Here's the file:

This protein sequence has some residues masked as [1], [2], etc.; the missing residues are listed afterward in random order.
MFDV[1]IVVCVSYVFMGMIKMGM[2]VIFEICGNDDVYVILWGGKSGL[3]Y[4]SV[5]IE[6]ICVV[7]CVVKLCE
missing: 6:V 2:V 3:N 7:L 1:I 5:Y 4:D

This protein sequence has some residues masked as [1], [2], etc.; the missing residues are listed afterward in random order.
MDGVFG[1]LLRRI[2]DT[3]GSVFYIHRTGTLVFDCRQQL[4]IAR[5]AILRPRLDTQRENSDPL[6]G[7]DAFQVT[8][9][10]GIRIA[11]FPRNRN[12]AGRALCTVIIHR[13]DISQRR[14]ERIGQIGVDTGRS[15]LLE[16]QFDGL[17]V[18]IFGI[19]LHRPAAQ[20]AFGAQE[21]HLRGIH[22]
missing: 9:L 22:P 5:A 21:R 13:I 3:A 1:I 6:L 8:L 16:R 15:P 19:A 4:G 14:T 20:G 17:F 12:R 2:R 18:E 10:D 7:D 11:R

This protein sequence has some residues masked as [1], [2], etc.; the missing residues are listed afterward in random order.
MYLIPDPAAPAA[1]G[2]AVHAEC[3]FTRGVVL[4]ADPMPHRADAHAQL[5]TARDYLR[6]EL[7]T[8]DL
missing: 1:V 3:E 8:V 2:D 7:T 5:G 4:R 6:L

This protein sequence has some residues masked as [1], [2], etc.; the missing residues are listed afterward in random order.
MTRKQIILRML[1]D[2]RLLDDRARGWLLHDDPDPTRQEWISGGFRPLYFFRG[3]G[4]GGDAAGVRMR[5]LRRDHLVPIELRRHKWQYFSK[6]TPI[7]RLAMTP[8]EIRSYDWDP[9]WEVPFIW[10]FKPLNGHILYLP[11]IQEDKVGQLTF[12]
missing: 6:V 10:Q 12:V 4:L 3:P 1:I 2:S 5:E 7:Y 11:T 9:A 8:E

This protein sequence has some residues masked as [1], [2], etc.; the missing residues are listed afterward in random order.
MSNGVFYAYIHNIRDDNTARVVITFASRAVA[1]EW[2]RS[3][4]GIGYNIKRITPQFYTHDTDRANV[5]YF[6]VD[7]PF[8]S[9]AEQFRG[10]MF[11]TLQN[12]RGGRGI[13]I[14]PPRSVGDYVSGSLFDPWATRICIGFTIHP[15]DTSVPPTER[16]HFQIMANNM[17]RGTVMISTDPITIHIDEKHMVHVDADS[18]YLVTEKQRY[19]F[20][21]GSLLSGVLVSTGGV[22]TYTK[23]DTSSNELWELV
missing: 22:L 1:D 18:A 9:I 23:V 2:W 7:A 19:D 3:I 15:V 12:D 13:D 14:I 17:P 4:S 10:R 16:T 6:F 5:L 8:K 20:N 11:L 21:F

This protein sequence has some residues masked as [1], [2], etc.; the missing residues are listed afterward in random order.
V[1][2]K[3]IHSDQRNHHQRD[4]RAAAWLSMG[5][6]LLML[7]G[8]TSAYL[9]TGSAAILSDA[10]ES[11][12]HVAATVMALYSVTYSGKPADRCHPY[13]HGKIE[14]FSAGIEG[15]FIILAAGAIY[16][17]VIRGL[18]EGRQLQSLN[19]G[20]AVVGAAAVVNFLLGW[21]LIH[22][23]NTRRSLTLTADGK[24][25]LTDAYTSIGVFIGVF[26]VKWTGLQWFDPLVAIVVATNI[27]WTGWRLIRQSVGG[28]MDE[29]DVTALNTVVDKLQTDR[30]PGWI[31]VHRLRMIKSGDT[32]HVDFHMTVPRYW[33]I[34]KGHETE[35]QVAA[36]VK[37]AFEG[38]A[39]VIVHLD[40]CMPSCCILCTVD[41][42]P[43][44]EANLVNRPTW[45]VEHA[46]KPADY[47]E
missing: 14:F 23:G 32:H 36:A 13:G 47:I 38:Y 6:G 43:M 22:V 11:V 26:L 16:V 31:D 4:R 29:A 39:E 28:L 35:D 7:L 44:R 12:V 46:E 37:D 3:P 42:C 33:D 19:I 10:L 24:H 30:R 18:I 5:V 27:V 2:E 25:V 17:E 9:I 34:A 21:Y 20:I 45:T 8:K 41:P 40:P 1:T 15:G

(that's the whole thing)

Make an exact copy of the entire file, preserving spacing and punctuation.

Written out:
This protein sequence has some residues masked as [1], [2], etc.; the missing residues are listed afterward in random order.
MFDV[1]IVVCVSYVFMGMIKMGM[2]VIFEICGNDDVYVILWGGKSGL[3]Y[4]SV[5]IE[6]ICVV[7]CVVKLCE
missing: 6:V 2:V 3:N 7:L 1:I 5:Y 4:D

This protein sequence has some residues masked as [1], [2], etc.; the missing residues are listed afterward in random order.
MDGVFG[1]LLRRI[2]DT[3]GSVFYIHRTGTLVFDCRQQL[4]IAR[5]AILRPRLDTQRENSDPL[6]G[7]DAFQVT[8][9][10]GIRIA[11]FPRNRN[12]AGRALCTVIIHR[13]DISQRR[14]ERIGQIGVDTGRS[15]LLE[16]QFDGL[17]V[18]IFGI[19]LHRPAAQ[20]AFGAQE[21]HLRGIH[22]
missing: 9:L 22:P 5:A 21:R 13:I 3:A 1:I 6:L 8:L 16:R 15:P 19:A 4:G 14:T 20:G 17:F 12:R 2:R 18:E 10:D 7:D 11:R

This protein sequence has some residues masked as [1], [2], etc.; the missing residues are listed afterward in random order.
MYLIPDPAAPAA[1]G[2]AVHAEC[3]FTRGVVL[4]ADPMPHRADAHAQL[5]TARDYLR[6]EL[7]T[8]DL
missing: 1:V 3:E 8:V 2:D 7:T 5:G 4:R 6:L

This protein sequence has some residues masked as [1], [2], etc.; the missing residues are listed afterward in random order.
MTRKQIILRML[1]D[2]RLLDDRARGWLLHDDPDPTRQEWISGGFRPLYFFRG[3]G[4]GGDAAGVRMR[5]LRRDHLVPIELRRHKWQYFSK[6]TPI[7]RLAMTP[8]EIRSYDWDP[9]WEVPFIW[10]FKPLNGHILYLP[11]IQEDKVGQLTF[12]
missing: 6:V 10:Q 12:V 4:L 3:P 1:I 2:S 5:E 7:Y 11:T 9:A 8:E

This protein sequence has some residues masked as [1], [2], etc.; the missing residues are listed afterward in random order.
MSNGVFYAYIHNIRDDNTARVVITFASRAVA[1]EW[2]RS[3][4]GIGYNIKRITPQFYTHDTDRANV[5]YF[6]VD[7]PF[8]S[9]AEQFRG[10]MF[11]TLQN[12]RGGRGI[13]I[14]PPRSVGDYVSGSLFDPWATRICIGFTIHP[15]DTSVPPTER[16]HFQIMANNM[17]RGTVMISTDPITIHIDEKHMVHVDADS[18]YLVTEKQRY[19]F[20][21]GSLLSGVLVSTGGV[22]TYTK[23]DTSSNELWELV
missing: 22:L 1:D 18:A 9:I 23:V 2:W 7:A 19:D 3:I 15:V 12:D 13:D 14:I 17:P 4:S 10:R 16:T 6:F 5:L 8:K 20:N 11:L 21:F

This protein sequence has some residues masked as [1], [2], etc.; the missing residues are listed afterward in random order.
V[1][2]K[3]IHSDQRNHHQRD[4]RAAAWLSMG[5][6]LLML[7]G[8]TSAYL[9]TGSAAILSDA[10]ES[11][12]HVAATVMALYSVTYSGKPADRCHPY[13]HGKIE[14]FSAGIEG[15]FIILAAGAIY[16][17]VIRGL[18]EGRQLQSLN[19]G[20]AVVGAAAVVNFLLGW[21]LIH[22][23]NTRRSLTLTADGK[24][25]LTDAYTSIGVFIGVF[26]VKWTGLQWFDPLVAIVVATNI[27]WTGWRLIRQSVGG[28]MDE[29]DVTALNTVVDKLQTDR[30]PGWI[31]VHRLRMIKSGDT[32]HVDFHMTVPRYW[33]I[34]KGHETE[35]QVAA[36]VK[37]AFEG[38]A[39]VIVHLD[40]CMPSCCILCTVD[41][42]P[43][44]EANLVNRPTW[45]VEHA[46]KPADY[47]E
missing: 14:F 23:G 32:H 36:A 13:G 47:I 38:Y 6:G 43:M 22:V 11:V 26:L 16:V 31:D 4:R 29:A 39:E 28:L 35:D 7:L 44:R 12:V 46:E 37:D 3:P 42:C 33:D 19:I 10:L 24:H 30:R 18:I 5:V 27:V 2:E 25:V 17:E 9:I 34:A 21:Y 20:I 45:T 8:K 41:P 40:P 1:T 15:G